Stormwater Management

Removal of the parking garage in the North Gateway also reduced the amount of toxic runoff in the area and now helps mitigate the impacts to water quality in the Mississippi River. Built in 1986, the parking garage did not have the devices in place to capture oils and heavy metals typical of runoff from vehicular pavements that are required today. The replacement of this large impervious structure with a new green space reduces the amount of runoff for the area and allows water to be absorbed and filtered through the soil.
  • During the construction on the grounds, several new sustainable stormwater structures were installed, including:
  • A new irrigation system that can shut off on its own if a line breaks or if the ground is wet from rainfall
  • Two underground retention tanks separate silt and excess nutrients before releasing the water into one of the two reflection ponds
  • A 37,000 gallon retention tank in Luther Ely Smith Square that filters out silt and nutrients from the water, which is then reused in the irrigation system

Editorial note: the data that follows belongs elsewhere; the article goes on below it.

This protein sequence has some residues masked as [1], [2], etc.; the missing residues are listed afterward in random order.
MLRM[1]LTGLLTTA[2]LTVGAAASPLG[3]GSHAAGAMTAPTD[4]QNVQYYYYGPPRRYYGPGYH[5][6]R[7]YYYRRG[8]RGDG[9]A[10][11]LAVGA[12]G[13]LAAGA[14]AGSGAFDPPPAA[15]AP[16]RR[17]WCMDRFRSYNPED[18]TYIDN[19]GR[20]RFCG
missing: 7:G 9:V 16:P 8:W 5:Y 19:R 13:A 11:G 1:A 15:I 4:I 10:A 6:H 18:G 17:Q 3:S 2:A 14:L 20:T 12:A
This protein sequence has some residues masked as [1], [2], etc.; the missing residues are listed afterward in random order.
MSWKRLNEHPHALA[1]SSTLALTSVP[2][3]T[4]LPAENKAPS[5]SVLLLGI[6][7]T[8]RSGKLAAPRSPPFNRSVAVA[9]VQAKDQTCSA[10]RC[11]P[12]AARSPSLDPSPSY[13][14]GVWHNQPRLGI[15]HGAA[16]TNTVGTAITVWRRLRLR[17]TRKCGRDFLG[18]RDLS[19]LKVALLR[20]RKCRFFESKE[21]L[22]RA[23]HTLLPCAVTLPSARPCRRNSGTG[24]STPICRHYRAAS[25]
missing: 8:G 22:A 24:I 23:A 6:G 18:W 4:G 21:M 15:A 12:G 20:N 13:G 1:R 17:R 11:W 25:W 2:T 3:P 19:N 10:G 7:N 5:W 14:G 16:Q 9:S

• A native rain garden at the ranger station that allows runoff to be absorbed and filtered through the soil
  • Bioswales around the reflection ponds that help to absorb excess water, filter our pollutants, and reduce the likelihood of algae blooms
  • New moisture meters will be installed that will direct the irrigation system to turn off and on accordingly
All of the new soils added to the park grounds are structural soils, which help to reduce compaction and runoff while allowing for absorption and promoting root growth. Additionally, permeable decomposed granite was added in the sitting areas in Luther Ely Smith Square and on each side of the new entrance to the Visitor Center and Museum along the north-south walkway, reducing runoff by allowing water to flow into the soil below.


Last updated: October 19, 2018

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11 North 4th Street
St. Louis, MO 63102


314 655-1600

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